Re: (OPE-L) Derrida on Althusser

From: antonio callari (antonio.callari@FANDM.EDU)
Date: Mon Nov 15 2004 - 09:30:34 EST

I take "theoretically intimidating" here to be Derrida's assessment of the
ideological play at work in Althusser's very skillful (I think) use of the idea
of "theory." And, yes, of course, it has to be contextualized in the 70s in
France. Althusser's heavy reliance on the armour of "theory" was, I think, a
way of caring a space within the CP for a voice of dissent. By carving a very
precise theoretical framework for Marxism, Althusser and his co-workers could
move to question the dogmatism of the CP without being accused of having
deviated from Marxism. But, of course, the attachment to that style/strategy
also had effects beyond the field of politicsc within the CP and could effect
people outside that field in the manner Derrida describes. This is just my
reading of the matter. Funny thing is that Althusser was early on, as early as
the 70s, moving toward a more open conception of Marxism, toward a different
concept of the class struggle (more open to popular forms, and less subject to
a party structure)--a conception which Derrida would not have described, I am
confident, in the terms he used to describe the more theoreticist

>  > >This review gives the citation and it comes from an article/
>>  >interview called "Politics and Friendship."  Regarding Althusserian
>>  >Marxists, Derrida commented:
>  > >"there was, let's say, a sort of theoretical intimidation: to formulate
>>  >questions in style that appeared, shall we say, phenomenological,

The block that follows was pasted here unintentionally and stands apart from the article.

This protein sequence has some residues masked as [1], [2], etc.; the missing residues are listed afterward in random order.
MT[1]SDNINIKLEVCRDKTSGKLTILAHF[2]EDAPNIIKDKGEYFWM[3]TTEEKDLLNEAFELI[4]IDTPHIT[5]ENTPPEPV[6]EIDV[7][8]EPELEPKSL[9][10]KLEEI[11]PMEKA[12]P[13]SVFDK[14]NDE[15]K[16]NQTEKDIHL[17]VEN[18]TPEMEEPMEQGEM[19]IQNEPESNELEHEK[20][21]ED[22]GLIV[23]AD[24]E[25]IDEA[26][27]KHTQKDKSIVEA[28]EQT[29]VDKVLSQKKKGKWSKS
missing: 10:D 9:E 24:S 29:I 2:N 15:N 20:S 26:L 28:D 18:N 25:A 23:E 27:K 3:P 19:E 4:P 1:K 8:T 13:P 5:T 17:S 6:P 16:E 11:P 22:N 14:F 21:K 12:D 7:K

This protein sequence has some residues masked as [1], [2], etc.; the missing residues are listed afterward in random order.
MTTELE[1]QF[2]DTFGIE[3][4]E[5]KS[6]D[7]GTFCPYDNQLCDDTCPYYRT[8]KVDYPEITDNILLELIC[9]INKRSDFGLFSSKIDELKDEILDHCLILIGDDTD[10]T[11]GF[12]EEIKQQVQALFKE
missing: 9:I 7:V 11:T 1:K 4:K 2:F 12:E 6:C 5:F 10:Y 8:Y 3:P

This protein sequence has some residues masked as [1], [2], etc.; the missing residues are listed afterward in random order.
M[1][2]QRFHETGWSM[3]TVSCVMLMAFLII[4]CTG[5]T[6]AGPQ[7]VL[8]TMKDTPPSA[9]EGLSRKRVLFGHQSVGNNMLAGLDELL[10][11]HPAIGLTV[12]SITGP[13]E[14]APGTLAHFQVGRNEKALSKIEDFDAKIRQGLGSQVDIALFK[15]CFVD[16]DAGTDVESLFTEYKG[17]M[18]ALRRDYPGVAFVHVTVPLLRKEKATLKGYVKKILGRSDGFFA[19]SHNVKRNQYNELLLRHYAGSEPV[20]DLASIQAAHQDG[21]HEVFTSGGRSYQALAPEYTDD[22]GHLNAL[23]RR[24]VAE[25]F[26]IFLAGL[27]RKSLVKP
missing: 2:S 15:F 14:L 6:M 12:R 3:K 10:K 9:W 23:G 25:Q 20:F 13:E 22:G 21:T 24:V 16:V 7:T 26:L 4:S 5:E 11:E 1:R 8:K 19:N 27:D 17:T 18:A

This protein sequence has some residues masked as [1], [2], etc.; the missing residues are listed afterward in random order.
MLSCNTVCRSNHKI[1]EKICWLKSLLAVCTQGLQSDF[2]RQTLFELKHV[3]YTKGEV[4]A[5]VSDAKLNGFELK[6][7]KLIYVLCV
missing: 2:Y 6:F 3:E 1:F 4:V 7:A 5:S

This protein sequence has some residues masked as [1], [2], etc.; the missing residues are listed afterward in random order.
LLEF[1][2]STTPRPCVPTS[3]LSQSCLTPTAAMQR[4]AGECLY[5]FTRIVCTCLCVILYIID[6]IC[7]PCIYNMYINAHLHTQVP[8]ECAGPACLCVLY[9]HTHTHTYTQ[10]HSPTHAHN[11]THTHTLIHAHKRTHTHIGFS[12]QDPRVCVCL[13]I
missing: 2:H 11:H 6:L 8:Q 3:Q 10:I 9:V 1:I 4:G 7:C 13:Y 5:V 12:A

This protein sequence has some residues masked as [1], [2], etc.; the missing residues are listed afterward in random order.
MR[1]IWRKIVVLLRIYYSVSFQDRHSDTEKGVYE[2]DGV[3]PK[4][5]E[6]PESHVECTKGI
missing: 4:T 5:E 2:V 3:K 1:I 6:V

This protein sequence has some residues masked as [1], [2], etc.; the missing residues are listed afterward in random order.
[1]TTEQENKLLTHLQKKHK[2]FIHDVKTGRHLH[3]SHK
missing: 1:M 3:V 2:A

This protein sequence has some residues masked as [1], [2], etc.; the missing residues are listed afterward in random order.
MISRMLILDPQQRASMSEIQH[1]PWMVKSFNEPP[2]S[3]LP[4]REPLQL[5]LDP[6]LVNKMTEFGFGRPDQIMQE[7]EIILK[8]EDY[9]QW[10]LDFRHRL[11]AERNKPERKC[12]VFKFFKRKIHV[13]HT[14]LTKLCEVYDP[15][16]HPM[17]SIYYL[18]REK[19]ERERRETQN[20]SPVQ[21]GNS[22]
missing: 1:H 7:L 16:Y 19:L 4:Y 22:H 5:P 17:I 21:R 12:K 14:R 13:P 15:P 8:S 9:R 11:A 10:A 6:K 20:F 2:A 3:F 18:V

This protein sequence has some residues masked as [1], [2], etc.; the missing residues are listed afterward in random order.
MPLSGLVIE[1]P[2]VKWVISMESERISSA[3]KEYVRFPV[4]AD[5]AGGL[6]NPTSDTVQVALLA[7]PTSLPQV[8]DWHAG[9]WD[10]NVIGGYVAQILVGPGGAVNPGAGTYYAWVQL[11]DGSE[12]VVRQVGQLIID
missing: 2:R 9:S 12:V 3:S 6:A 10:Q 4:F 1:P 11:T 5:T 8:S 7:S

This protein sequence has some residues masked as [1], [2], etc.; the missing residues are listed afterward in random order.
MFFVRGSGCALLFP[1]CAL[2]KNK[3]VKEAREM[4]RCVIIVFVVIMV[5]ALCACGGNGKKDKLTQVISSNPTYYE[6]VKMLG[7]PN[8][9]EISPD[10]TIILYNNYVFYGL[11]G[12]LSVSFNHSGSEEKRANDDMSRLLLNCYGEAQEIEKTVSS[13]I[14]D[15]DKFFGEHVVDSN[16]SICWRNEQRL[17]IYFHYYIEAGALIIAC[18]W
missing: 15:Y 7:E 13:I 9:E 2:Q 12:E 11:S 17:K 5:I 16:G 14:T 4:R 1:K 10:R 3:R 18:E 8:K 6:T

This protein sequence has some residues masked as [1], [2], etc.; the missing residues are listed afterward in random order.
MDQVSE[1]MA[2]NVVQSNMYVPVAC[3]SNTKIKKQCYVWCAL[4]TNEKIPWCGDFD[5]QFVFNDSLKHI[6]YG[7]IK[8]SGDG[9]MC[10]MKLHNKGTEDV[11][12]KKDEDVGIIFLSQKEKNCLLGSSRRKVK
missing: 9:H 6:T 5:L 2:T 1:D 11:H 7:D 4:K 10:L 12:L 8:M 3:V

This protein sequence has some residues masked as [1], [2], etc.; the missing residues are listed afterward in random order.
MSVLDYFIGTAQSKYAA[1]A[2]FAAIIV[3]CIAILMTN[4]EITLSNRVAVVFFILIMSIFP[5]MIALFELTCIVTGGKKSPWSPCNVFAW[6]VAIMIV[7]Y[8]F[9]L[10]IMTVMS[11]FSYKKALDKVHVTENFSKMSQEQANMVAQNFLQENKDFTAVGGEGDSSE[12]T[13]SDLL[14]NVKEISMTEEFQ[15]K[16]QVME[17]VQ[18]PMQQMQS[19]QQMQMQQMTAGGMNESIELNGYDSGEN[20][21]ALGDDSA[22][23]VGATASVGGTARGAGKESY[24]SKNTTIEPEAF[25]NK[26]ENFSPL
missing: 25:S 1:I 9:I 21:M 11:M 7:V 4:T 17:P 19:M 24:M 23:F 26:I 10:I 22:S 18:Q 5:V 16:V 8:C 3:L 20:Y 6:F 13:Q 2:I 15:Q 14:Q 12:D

>>  >transcendental or ontological was immediately considered
>>  >suspicious, backward, idealistic, even reactionary."
>Without arguing with what you wrote,   my guess is that the
>above quote has to be contextualized within the French
>academy during the 1970's.  After all, no where else was
>the influence of Althusserianism as strong during that period.
>I guess we all have experience in academic milieus where an
>intellectual tradition  (mainstream or otherwise) can be
>(intentionally and/or unintentionally) intimidating.  Perhaps also
>Derrida was the type of individual who could be personally
>intimidated rather easily?  After all, there are many other radical
>intellectuals (we all know some) who can find some intellectual,
>professional, and political exchanges to be personally intimidating
>and hence these individuals often withdraw from or avoid such
>confrontations.  Admittedly the above is partially speculative,
>but it does seem to be a plausible interpretation, imo.
>In solidarity, Jerry
>>  Sigmund M. and Mary B. Hyman Professor of Economics
>Who are or were Sigmund M and Mary B. Hyman?

Antonio Callari
Sigmund M. and Mary B. Hyman Professor of Economics
F&M Local Economy Center
P.O. Box 3003
713 College Avenue
Lancaster PA 17604-3003
phone: (717) 291-3947
FAX:  (717) 291-4369

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